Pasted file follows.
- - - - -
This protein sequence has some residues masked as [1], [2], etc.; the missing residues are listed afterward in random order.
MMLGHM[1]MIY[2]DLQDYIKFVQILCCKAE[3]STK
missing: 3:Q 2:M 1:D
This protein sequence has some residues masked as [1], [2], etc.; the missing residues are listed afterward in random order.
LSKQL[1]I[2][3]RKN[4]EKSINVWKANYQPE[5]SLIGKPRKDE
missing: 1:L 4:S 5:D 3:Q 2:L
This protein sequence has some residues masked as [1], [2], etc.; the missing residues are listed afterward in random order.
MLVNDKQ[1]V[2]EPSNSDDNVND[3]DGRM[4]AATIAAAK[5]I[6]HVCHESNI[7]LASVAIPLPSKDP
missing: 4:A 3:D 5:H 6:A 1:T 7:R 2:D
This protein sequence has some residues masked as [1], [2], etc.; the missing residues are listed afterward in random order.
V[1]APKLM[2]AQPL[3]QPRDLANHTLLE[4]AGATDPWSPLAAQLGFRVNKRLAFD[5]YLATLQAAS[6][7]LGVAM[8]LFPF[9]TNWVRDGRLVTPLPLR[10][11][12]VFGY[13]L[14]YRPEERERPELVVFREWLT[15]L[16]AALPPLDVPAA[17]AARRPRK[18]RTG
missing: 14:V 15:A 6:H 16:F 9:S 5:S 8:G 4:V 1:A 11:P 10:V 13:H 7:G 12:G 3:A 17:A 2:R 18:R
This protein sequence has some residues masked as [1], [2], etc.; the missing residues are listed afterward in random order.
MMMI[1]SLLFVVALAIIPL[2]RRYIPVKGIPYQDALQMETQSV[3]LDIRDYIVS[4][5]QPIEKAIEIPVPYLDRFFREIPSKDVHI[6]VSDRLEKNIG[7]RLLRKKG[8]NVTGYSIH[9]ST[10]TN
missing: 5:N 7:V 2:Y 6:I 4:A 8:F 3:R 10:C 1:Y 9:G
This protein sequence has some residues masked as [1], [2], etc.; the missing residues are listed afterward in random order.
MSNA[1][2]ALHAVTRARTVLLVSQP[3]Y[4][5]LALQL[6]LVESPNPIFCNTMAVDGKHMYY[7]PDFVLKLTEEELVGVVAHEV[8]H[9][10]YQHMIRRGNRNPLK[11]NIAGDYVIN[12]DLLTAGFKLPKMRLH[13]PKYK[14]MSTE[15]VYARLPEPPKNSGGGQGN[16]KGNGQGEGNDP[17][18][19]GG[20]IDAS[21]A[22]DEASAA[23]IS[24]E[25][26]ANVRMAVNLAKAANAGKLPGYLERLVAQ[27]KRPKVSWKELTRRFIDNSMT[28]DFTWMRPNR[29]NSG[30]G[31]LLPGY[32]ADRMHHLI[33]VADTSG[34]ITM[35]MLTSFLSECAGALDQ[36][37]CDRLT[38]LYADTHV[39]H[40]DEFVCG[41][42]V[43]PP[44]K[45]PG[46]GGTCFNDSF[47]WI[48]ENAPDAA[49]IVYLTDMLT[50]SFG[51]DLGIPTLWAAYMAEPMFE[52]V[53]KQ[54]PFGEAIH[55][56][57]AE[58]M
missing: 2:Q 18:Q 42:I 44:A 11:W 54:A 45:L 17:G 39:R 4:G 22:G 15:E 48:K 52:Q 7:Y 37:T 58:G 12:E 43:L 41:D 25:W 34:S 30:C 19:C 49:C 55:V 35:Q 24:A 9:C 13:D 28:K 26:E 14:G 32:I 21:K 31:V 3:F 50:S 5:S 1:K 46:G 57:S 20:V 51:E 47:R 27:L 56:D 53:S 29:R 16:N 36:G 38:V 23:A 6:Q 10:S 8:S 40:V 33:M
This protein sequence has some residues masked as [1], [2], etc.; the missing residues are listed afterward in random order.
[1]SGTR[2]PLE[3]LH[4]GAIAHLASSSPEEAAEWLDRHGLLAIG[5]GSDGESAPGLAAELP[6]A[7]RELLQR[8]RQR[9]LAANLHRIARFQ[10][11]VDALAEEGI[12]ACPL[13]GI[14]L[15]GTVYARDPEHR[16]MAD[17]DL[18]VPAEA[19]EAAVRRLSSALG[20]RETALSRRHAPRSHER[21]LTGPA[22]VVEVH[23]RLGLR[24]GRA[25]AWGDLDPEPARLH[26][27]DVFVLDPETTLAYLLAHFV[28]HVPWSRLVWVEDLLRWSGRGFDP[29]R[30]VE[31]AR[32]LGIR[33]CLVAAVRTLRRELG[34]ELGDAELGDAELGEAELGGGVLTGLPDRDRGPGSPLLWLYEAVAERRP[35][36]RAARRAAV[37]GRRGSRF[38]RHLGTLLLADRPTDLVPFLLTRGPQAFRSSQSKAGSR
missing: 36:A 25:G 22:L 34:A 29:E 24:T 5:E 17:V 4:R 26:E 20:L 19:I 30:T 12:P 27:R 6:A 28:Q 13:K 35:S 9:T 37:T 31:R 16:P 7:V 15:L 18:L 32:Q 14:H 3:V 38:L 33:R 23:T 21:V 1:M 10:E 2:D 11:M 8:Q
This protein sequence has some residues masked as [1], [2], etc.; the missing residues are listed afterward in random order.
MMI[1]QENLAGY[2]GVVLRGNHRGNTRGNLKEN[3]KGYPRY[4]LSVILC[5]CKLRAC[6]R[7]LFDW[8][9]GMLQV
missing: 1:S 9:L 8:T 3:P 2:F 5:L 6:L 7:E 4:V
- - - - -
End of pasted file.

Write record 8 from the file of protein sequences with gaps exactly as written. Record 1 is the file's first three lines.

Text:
This protein sequence has some residues masked as [1], [2], etc.; the missing residues are listed afterward in random order.
MMI[1]QENLAGY[2]GVVLRGNHRGNTRGNLKEN[3]KGYPRY[4]LSVILC[5]CKLRAC[6]R[7]LFDW[8][9]GMLQV
missing: 1:S 9:L 8:T 3:P 2:F 5:L 6:L 7:E 4:V